Your body can't absorb the starch molecule as a whole -- it has to be broken apart. A special enzyme called amylase does just that, acting like a pair of scissors to cut each pearl loose from the string.

These single pearls are then able to be absorbed into the bloodstream.

More green tea and diabetes studies below...

One study found that feeding green tea to rats reduced both blood glucose and insulin levels, and that catechins were very effective starch and sucrose blockers in the digestive tracts of rats.

Similar results were observed in humans.

When 300 mg (about 3 cups) of green tea were given to subjects ten minutes before taking in 50 grams of starch, their glucose and insulin levels did not rise nearly as much as was expected.

Besides, because of green tea's starch-blocking effect, it may also help get rid of excess fat, the villain that can cause diabetes or make it much worse.



22 Cinnamon and Diabetes on Fri Sep 17, 2010 8:57 pm


There has been a lot of talk these days about cinnamon. According to some studies, cinnamon may improve blood glucose and cholesterol levels in people with Type 2 diabetes. The results of a study from 2003 in Pakistan showed lower levels of fasting glucose, triglycerides, LDL cholesterol and total cholesterol after 40 days with levels continuing to drop for 20 days after that.

The study was made up of 60 people with Type 2 diabetes who were divided into 6 groups of 10. Three groups received cinnamon in the form of capsules totaling 1, 3 or 6 grams of cinnamon a day. The other three groups received placebo capsules. The capsules were taken three times a day, after meals. All three levels of cinnamon showed results, leading researchers to believe that as little as 1 gram a day of cinnamon may benefit people who have Type 2.



23 Re: Diabetes for Dummies on Sat Nov 13, 2010 8:14 pm


Cinnamon and Diabetes
For years, people have touted cinnamon for its potential diabetes benefits. Does the aromatic cooking spice actually help people with diabetes?

It may not be time to toss your diabetes medicines just yet. Studies on the use of cinnamon for diabetes have been mixed. But most research does not support cinnamon for treating diabetes. The American Diabetes Association says cinnamon has no place in the treatment of diabetes.

Does Cinnamon Help Diabetes?
Cinnamon comes in two varieties -- Ceylon cinnamon and cassia cinnamon. Cassia cinnamon is the kind most Americans use for baking and cooking. It's also the variety most researchers have used when they've studied cinnamon and diabetes.

Some of this research has shown that cinnamon may lower blood sugar by decreasing insulin resistance. In people with type 2 diabetes, the sugar-lowering hormone insulin does not work as well. This leads to higher blood sugar levels.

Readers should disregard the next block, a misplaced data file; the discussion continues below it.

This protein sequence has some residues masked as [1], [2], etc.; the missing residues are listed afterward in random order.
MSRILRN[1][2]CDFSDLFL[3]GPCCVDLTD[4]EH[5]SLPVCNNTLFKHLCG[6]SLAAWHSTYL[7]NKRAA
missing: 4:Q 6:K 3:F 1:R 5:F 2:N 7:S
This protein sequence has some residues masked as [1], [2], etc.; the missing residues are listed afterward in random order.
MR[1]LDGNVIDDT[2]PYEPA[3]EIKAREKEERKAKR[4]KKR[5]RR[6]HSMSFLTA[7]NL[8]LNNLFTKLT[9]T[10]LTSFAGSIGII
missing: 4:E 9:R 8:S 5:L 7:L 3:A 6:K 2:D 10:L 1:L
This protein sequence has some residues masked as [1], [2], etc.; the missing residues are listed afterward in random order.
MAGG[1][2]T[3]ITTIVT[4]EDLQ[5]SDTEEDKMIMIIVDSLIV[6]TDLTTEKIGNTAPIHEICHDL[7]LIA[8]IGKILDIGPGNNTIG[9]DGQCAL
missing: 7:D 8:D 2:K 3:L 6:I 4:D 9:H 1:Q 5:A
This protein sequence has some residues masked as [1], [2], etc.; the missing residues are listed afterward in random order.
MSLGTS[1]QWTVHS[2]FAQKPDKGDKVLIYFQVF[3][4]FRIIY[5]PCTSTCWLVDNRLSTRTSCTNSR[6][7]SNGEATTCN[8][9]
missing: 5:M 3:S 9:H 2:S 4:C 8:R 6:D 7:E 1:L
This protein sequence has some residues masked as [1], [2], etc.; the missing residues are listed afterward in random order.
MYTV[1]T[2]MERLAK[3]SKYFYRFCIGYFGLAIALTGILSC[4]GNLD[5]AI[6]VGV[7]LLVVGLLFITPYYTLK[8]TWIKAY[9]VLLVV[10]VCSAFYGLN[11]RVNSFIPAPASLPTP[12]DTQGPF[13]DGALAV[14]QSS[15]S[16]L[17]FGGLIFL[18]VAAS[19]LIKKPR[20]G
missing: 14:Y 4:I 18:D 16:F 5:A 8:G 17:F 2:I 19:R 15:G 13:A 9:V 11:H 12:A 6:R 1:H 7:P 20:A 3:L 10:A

In one study, volunteers ate from 1 to 6 grams of cinnamon for 40 days. One gram of ground cinnamon is about half a teaspoon. Researchers found that cinnamon reduced cholesterol by about 18% and blood sugar levels by 24%.

In another study, volunteers ate cinnamon and rice pudding after a meal. These volunteers had reduced blood sugar levels.

In other studies cinnamon did not decrease blood sugar or cholesterol levels.

Is Cinnamon Safe for People With Diabetes?
Cinnamon appears to be safe in those with diabetes. People with liver damage should be careful because large amounts of cinnamon may increase liver problems in these people.

Cinnamon supplements are classified as a food, not a drug. Unlike medications, supplement makers don't have to prove their products are safe or effective. The FDA, however, can force a supplement from the market if it proves it's unsafe.

If you do plan on buying a cinnamon supplement, choose brands labeled with a quality seal. These include the NSF International, US Pharmacopeia, or Consumerlab seal. This helps assure that the supplement actually contains the ingredients stated on the label. It also helps guarantee that the product doesn't contain any contaminants or potentially harmful ingredients.

Does Cinnamon Interact With Other Herbs or Drugs?
Because cinnamon may lower blood sugar levels, exercise caution when combining it with other supplements that lower sugar levels, including:

alpha lipoic acid
bitter melon
devil's claw
horse chestnut
Siberian ginseng
The same holds true with diabetes medications. If you and your doctor decide cinnamon is right for you, pay close attention to your blood sugar levels. Let your doctor know if your blood sugar levels fall too low.

Taking cinnamon with drugs that affect the liver may increase the risk of liver problems. If you take any medication, talk to your doctor before taking cinnamon.



24 Re: Diabetes for Dummies on Fri Jun 10, 2011 1:27 pm


Senior Member
Senior Member
Sister Thanks for all your hard work. May this help others and May Allah be Pleased.

25 Re: Diabetes for Dummies on Sun Jun 19, 2011 9:10 pm


May Allah Be Pleased. We welcome all the info we can use as it may be a Great help to someone